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3 Jul, 2014 16:09

Home Office under fire over ‘lost’ dossier on Westminster pedophiles

Home Office under fire over ‘lost’ dossier on Westminster pedophiles

An alleged network of pedophile politicians active in the 1980s must be investigated say MPs as the Home Office is blasted over 'lost' dossier.

MPs are calling for an alleged network of pedophile politicians active in the 1980s to be investigated.

Those calling for an inquiry believe individuals close to 10 Downing Street helped cover up the sexual abuse of children by politicians and other public figures three decades ago.

Simon Danczuk, Labour MP for Rochdale, who recently published a book about a former Rochdale MP and abuser of young boys Cyril Smith, claims a missing dossier of allegations about pedophiles was presented to then-Conservative Home Secretary Leon Brittan, who served in Margaret Thatcher’s government in the role from 1983-85.

Danczuk wants an inquiry into the historical allegations to help identify perpetrators other than Smith. At a home affair select committee hearing this week, he called politics “the last refuge of child sex abuse deniers”.

Brittan, now Lord Brittan, was called upon to make public what he knew about allegations of a network of pedophile politicians operating in Westminster.

Entertainer Rolf Harris arrives at Southwark Crown Court in London June 27, 2014. (Reuters / Neil Hall)

Brittan issued a statement Thursday, claiming the dossier compiled and issued to him by Conservative backbench MP Geoffrey Dickens was handled according to usual ministerial practice.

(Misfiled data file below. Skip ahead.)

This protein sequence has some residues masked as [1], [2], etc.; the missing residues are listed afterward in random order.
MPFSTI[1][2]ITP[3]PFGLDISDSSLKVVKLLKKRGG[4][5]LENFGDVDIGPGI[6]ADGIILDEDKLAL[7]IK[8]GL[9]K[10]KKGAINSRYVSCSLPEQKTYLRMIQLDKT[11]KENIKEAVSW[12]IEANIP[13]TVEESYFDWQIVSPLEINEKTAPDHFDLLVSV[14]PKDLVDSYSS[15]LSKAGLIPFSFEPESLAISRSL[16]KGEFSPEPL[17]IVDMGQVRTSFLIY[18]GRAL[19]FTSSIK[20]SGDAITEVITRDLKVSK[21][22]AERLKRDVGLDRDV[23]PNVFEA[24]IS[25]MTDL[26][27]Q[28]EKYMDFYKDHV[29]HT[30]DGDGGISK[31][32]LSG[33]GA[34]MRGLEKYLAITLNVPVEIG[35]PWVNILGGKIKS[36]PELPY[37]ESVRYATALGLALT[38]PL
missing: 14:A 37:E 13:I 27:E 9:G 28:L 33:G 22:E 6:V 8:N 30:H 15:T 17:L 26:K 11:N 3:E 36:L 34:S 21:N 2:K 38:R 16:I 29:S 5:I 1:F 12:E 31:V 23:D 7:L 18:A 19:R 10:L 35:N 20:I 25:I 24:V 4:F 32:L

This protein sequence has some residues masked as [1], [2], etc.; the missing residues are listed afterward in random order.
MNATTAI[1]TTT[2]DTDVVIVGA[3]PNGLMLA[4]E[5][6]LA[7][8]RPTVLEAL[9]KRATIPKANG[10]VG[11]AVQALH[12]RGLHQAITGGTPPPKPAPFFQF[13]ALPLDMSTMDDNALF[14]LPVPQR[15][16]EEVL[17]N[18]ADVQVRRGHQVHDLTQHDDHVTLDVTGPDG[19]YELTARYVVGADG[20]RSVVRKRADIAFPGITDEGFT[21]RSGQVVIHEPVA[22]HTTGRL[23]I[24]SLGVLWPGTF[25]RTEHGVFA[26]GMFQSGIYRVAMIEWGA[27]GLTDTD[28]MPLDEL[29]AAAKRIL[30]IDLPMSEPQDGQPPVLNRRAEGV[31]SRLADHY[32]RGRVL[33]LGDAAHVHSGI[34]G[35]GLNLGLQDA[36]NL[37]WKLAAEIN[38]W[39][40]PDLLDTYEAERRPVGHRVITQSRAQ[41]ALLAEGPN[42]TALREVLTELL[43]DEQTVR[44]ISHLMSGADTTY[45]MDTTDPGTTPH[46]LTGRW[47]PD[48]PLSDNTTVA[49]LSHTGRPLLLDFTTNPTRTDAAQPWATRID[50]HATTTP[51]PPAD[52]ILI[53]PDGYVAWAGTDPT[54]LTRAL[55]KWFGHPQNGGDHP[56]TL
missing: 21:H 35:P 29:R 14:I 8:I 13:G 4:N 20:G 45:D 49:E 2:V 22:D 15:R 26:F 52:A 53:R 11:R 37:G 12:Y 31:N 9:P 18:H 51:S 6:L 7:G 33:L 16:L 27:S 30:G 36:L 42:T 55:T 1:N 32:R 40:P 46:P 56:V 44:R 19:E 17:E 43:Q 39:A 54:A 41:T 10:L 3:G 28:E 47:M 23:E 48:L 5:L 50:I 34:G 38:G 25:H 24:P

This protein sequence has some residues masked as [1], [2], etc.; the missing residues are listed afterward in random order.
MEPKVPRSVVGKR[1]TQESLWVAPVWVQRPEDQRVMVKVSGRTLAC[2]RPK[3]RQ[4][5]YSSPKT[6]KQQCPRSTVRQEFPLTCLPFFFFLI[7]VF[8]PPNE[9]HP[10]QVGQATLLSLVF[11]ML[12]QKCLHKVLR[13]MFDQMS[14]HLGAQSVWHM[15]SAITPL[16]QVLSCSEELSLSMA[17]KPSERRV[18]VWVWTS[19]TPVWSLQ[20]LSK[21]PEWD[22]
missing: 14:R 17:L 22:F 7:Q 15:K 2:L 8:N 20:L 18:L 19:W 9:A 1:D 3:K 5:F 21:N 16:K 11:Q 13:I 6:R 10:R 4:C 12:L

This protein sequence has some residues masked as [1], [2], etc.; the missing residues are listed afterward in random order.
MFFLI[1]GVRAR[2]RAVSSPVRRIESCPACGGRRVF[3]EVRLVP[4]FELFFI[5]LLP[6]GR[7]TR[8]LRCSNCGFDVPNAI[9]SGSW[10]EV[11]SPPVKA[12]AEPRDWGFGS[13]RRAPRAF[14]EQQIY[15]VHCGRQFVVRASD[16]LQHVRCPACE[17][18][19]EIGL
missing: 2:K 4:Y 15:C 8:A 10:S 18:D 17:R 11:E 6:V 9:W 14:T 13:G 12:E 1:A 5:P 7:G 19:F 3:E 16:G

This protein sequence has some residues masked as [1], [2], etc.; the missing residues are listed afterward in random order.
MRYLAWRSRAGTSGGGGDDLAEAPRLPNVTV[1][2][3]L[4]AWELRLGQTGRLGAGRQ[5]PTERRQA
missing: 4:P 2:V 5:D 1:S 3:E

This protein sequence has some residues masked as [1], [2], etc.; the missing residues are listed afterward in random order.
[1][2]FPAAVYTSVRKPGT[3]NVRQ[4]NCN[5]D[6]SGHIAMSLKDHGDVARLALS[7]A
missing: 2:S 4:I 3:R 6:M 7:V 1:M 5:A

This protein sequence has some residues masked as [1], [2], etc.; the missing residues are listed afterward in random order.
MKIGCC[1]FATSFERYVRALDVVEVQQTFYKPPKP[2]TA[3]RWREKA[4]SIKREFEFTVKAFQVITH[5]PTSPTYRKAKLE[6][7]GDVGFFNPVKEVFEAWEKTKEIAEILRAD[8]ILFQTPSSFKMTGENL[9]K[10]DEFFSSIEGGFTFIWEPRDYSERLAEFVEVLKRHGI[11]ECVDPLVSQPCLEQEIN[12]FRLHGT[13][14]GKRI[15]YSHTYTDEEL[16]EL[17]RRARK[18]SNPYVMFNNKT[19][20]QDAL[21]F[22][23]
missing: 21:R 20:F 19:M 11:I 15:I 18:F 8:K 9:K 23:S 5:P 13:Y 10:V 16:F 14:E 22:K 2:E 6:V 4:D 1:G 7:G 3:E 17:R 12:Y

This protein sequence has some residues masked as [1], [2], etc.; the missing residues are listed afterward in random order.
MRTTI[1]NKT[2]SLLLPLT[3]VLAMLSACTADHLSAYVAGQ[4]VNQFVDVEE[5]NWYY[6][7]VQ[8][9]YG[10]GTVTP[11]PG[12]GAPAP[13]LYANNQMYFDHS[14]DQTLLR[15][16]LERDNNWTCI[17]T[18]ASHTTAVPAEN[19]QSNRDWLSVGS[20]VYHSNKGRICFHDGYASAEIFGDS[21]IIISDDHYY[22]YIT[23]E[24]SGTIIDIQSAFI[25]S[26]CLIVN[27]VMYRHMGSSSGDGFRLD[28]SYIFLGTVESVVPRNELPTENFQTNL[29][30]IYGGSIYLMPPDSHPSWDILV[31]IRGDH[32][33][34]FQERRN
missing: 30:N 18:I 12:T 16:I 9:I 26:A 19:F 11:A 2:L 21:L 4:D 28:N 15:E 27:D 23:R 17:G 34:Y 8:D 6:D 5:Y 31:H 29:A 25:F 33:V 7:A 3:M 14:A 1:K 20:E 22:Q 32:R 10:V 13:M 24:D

“I told Mr Dickens that I would ensure that the papers were looked at carefully by the Home Office and acted on as necessary,” Brittan said in his statement. “Following the meeting, I asked my officials to look carefully at the material contained in the papers provided and report back to me if they considered that any action needed to be taken by the Home Office.

“In addition I asked my officials to consider a referral to another Government Department, such as the Attorney General's Department, if that was appropriate. This was the normal procedure for handling material presented to the Home Secretary.

“I do not recall being contacted further about these matters by Home Office officials or by Mr Dickens or by anyone else,” he added.

Deputy Prime Minister Nick Clegg said during his LBC radio show on Thursday that the police were “best placed” to investigate the allegations and warned against attempts to “cut across” existing investigations. He said he wanted “justice to be done”.

The abuse allegations resurfaced in the wake of multiple high-profile rape and abuse cases against public figures including BBC DJ and TV presenter Jimmy Savile, entertainer Rolf Harris and publicist Max Clifford.